I’m currently recording a new album with Peter Stampfel of the Holy Modal Rounders – he’s 75 years old this year. We made a great record together a couple years ago and this new one seems like it’ll be even better.

What’s the first and last record that you bought?

The first record I got was Escape by Whodini, a classic, awesome, totally solid mid-80s rap record. Ironically, I think the most recent LP that I’ve gotten is Hustler’s Convention, which was a 1973 side-project album by one of the Last Poets. I have just about all of their other 70s albums but I’d never had Hustler’s Convention and it’s one of the most famous ones. It’s really very good, I’m glad to have finally gotten my hands on it. So my first album and most recent album are both old-school rap albums!  Just a coincidence. Most of the music I get is 60s psychedelic stuff, or 70s songwriters, or 80s/90s indie rock.

What are your three favourite albums?

For Little Ones by Donovan, Dragnet by the Fall, and the self-titled Jad Fair & Daniel Johnston collaboration album from 1989.

How important is it to you to release albums in a physical format versus digital downloads?

Very important, especially for my official releases on Rough Trade. I like to put a lot of work into doing the album packaging and artwork. And for my own cheap self-releases I still think it’s important to have an array of interesting items to show people when I play shows, or to have on my website. It gives a better insight into what you do than just saying “check out my stuff online.”

What was your favourite album to record, and why?

I think the Come on Board album (2011) with Peter Stampfel was a favorite album recording experience. We made the whole record in 36 hours, which sort of included showing the songs to the other three musicians who were backing us up on it. Learning, rehearsing, recording, overdubbing, mixing, from zero to finished album in a crazy 36-hour weekend in the dead of winter. When the ideas are forming in such a fun, fresh manner, and with the full band playing/recording live in a room together, I think you really capture a spirit in the grooves that is impossible to get when you spend too much time working on something.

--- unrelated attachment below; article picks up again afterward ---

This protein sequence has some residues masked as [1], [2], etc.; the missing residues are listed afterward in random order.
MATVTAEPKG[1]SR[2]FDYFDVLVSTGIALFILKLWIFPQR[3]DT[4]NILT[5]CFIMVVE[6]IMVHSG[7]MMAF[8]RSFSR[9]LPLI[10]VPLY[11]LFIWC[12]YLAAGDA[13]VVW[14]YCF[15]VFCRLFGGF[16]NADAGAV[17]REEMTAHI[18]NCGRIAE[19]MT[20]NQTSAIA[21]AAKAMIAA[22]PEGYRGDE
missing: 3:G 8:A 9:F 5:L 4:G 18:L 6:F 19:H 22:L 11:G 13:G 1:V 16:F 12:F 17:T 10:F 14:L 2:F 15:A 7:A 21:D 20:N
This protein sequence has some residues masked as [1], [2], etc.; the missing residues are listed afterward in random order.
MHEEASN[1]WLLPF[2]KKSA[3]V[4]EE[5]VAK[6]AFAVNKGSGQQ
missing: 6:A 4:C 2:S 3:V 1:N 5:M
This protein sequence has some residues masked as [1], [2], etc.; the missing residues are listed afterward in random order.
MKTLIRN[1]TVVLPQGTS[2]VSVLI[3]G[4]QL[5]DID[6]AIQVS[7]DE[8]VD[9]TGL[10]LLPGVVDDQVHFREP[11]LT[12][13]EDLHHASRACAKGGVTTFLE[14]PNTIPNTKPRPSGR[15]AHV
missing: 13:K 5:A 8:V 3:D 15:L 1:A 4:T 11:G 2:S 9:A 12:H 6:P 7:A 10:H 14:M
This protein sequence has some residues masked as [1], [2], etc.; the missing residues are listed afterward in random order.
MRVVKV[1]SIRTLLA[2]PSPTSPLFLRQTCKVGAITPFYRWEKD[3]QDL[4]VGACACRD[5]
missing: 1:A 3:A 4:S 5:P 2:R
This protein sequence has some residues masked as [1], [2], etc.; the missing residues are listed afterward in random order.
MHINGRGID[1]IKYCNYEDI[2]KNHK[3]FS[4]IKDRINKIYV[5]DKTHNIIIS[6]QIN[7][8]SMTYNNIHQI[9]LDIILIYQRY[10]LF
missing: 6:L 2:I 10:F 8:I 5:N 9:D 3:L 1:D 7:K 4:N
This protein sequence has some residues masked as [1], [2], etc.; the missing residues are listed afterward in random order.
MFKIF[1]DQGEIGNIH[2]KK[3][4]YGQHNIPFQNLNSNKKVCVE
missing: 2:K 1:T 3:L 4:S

What is your favourite of your own songs?

Hard to say, but I have always been very fond of Heavy Heart from my first album because it says a lot to me in a very short song with not many words. I like when I feel like I’m cutting through music and singing and just presenting ideas without any barrier.

Lewis will perform an intimate solo show this evening, April 18, at the Rocket Room as part of the Lawnya Vawnya festival. Other acts on the bill for the all-ages show the bill include Leslie Amminson & Esmee Gilbert and Paper Beat Scissors. He will also be doing a Comic Art Talk at Eastern Edge Gallery on Friday, April 19 at 6:30 p.m., which is free and again open to all ages.

For more information on Lewis and other Lawnya Vawnya artists, and a complete festival schedule, visit www.lawnyavawnya.com.

Justin Brake is an independent journalist from Elmastukwek, Ktaqmkuk (Bay of Islands, Newfoundland) who currently lives and works on unceded Algonquin territory in Ottawa. He is of mixed settler and Mi'kmaq descent and focuses much of his attention on Indigenous rights and liberation, social justice, climate action and decolonization. He has worked in various capacities for CBC, The Telegram, APTN News and The Independent, and is actively exploring new forms and styles of journalistic storytelling through emerging frameworks like movement journalism and systems journalism.